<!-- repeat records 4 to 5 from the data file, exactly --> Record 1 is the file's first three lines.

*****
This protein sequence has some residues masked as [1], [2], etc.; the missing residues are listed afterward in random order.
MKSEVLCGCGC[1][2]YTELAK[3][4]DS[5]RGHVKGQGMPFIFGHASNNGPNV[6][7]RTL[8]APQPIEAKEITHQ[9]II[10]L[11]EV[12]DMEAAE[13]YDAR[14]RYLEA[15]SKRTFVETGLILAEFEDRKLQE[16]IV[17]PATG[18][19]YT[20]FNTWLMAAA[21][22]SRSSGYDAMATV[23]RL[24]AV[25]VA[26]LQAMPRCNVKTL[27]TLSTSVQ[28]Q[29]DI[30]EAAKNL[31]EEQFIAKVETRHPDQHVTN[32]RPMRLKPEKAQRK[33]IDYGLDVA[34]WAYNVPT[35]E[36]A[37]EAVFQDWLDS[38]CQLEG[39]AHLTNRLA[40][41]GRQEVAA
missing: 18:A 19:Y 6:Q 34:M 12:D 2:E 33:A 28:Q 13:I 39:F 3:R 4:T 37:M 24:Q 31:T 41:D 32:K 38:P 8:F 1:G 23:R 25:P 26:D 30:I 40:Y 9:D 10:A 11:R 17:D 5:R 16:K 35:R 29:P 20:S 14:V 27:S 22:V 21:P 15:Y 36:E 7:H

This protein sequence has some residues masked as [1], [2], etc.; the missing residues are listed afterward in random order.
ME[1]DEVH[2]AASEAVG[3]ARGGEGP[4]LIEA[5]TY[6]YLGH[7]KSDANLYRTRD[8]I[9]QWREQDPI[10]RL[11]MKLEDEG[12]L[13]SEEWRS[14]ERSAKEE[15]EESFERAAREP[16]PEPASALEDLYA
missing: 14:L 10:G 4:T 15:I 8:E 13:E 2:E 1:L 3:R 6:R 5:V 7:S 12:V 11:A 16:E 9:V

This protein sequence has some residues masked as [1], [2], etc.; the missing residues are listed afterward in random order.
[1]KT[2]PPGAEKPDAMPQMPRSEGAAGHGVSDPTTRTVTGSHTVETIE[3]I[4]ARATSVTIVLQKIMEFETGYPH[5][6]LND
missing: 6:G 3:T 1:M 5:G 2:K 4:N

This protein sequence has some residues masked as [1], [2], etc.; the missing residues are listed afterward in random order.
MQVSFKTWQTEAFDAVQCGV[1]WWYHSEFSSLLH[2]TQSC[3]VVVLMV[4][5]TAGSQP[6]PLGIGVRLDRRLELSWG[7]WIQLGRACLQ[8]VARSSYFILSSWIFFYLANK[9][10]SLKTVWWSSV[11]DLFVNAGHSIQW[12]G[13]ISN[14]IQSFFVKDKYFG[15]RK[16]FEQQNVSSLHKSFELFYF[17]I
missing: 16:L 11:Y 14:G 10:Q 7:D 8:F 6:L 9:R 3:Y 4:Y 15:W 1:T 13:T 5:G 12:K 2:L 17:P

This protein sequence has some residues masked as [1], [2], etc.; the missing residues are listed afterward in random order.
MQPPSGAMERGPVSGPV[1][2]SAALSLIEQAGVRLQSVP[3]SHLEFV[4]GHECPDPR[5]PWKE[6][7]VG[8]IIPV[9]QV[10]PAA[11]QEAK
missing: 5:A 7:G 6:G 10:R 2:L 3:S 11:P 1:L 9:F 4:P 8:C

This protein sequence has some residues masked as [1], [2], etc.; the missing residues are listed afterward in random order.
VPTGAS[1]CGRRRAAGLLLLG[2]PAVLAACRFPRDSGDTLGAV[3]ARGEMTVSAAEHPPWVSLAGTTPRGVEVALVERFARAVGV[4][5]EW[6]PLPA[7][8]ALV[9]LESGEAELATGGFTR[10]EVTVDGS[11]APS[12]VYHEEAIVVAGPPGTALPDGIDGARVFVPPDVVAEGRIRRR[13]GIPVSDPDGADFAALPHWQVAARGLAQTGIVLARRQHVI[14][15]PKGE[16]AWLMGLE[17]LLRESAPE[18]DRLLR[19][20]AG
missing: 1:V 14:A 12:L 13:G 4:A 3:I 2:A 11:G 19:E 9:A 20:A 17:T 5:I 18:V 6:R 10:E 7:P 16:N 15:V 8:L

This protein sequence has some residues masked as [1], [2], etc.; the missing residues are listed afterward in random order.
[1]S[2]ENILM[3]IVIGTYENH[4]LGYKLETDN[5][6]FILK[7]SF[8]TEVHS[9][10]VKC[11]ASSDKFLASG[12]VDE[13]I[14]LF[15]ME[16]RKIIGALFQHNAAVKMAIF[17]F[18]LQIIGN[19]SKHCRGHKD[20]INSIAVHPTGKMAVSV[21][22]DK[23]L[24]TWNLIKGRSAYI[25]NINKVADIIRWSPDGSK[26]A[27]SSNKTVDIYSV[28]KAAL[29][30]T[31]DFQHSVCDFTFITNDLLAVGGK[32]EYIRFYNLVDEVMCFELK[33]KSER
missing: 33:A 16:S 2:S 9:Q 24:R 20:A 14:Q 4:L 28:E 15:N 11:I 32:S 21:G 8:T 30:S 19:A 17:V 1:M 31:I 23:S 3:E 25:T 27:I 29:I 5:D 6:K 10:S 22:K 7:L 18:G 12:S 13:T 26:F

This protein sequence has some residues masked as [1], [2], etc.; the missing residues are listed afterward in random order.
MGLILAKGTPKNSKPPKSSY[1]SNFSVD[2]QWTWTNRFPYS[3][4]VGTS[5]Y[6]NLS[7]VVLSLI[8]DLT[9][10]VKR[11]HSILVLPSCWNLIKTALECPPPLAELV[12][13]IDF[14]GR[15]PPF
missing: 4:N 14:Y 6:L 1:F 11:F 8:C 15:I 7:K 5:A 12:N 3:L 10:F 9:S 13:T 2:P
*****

This protein sequence has some residues masked as [1], [2], etc.; the missing residues are listed afterward in random order.
MQVSFKTWQTEAFDAVQCGV[1]WWYHSEFSSLLH[2]TQSC[3]VVVLMV[4][5]TAGSQP[6]PLGIGVRLDRRLELSWG[7]WIQLGRACLQ[8]VARSSYFILSSWIFFYLANK[9][10]SLKTVWWSSV[11]DLFVNAGHSIQW[12]G[13]ISN[14]IQSFFVKDKYFG[15]RK[16]FEQQNVSSLHKSFELFYF[17]I
missing: 16:L 11:Y 14:G 10:Q 7:D 8:F 6:L 9:R 3:Y 4:Y 15:W 1:T 13:T 5:G 12:K 2:L 17:P

This protein sequence has some residues masked as [1], [2], etc.; the missing residues are listed afterward in random order.
MQPPSGAMERGPVSGPV[1][2]SAALSLIEQAGVRLQSVP[3]SHLEFV[4]GHECPDPR[5]PWKE[6][7]VG[8]IIPV[9]QV[10]PAA[11]QEAK
missing: 5:A 7:G 6:G 10:R 2:L 3:S 11:P 1:L 9:F 4:P 8:C